This DAC has an output range of 1-3 volts. Here's the datasheet:


I'm getting pulses with different amplitudes, frequencies, duty cycles and widths varying from 0.2 ms to 2 s from the DAC. I want an output range of 0-4 volts instead (Vcc=5v). I tried a high-pass RC filter, and then amplified it with an op-amp, but the output doesn't look like a pulse anymore. Also, I tried the circuit suggested in the datasheet (page 8) with no luck. I'm not sure what values I should assign to this circuit, since I don't understand how it functions. How should I go about this?

  • \$\begingroup\$ The circuit on page 9 is a band pass filter. \$\endgroup\$ – JRE Nov 12 '18 at 20:59
  • \$\begingroup\$ @JRE So, It wouldn't work for me, since I'm sending pulses. Am I right? \$\endgroup\$ – Mah Nov 12 '18 at 21:05
  • \$\begingroup\$ JRE: exactly, the first part and last part (passive C-R) are high-pass filter; but the active main part with the op amp is a low-pass filter 2nd order. See (sorry German): electronics-tutorials.ws/de/filtern/filter-zweiter-ordnung.html \$\endgroup\$ – Tom Kuschel Nov 12 '18 at 21:06
  • \$\begingroup\$ With slow transitions, you could directly connect an adder op amp like electronics-tutorial.net/analog-integrated-circuits/… \$\endgroup\$ – Tom Kuschel Nov 12 '18 at 21:13
  • \$\begingroup\$ You'll probably need to use an opamp to subtract the offset, and amplify the signal \$\endgroup\$ – JRE Nov 12 '18 at 21:14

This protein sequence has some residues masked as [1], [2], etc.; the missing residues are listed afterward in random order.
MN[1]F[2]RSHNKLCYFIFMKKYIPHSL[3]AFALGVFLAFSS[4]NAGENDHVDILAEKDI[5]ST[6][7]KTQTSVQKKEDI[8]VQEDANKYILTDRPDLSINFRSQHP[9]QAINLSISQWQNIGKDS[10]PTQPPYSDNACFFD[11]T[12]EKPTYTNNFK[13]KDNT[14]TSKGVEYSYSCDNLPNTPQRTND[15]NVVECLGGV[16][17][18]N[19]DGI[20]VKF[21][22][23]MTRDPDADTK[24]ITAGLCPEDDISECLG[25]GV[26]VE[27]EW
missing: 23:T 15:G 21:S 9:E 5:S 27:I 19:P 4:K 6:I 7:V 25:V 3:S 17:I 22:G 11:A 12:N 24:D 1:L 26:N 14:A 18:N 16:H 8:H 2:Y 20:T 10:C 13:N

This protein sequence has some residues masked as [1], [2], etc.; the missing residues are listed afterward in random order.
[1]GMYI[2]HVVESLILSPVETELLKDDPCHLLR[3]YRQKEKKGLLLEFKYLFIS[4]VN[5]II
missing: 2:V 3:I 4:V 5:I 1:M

If you want pulses to stay looking like pulses, you need to avoid any circuitry that has any frequency response at all, but this DAC is clearly intended for audio use, where the output would be AC coupled to the next stage by a capacitor, but that's not possible if you want a near-DC response. If the output at a '0' input is predictable at 2V, to get from a 1-3V output to your desired 0-4V output you need to to subtract 1V and multiply by 2. Fortunately that's easy to do with a single op-amp.

enter image description here

V2 is a reference voltage, you can do that with a divider of reasonably low impedance, or a reference voltage source. If you have a spare op-amp, using that as a buffer for the reference will stabilize things. V1 is the input from your DAC.

|improve this answer|||||

Your Answer

By clicking “Post Your Answer”, you agree to our terms of service, privacy policy and cookie policy

Not the answer you're looking for? Browse other questions tagged or ask your own question.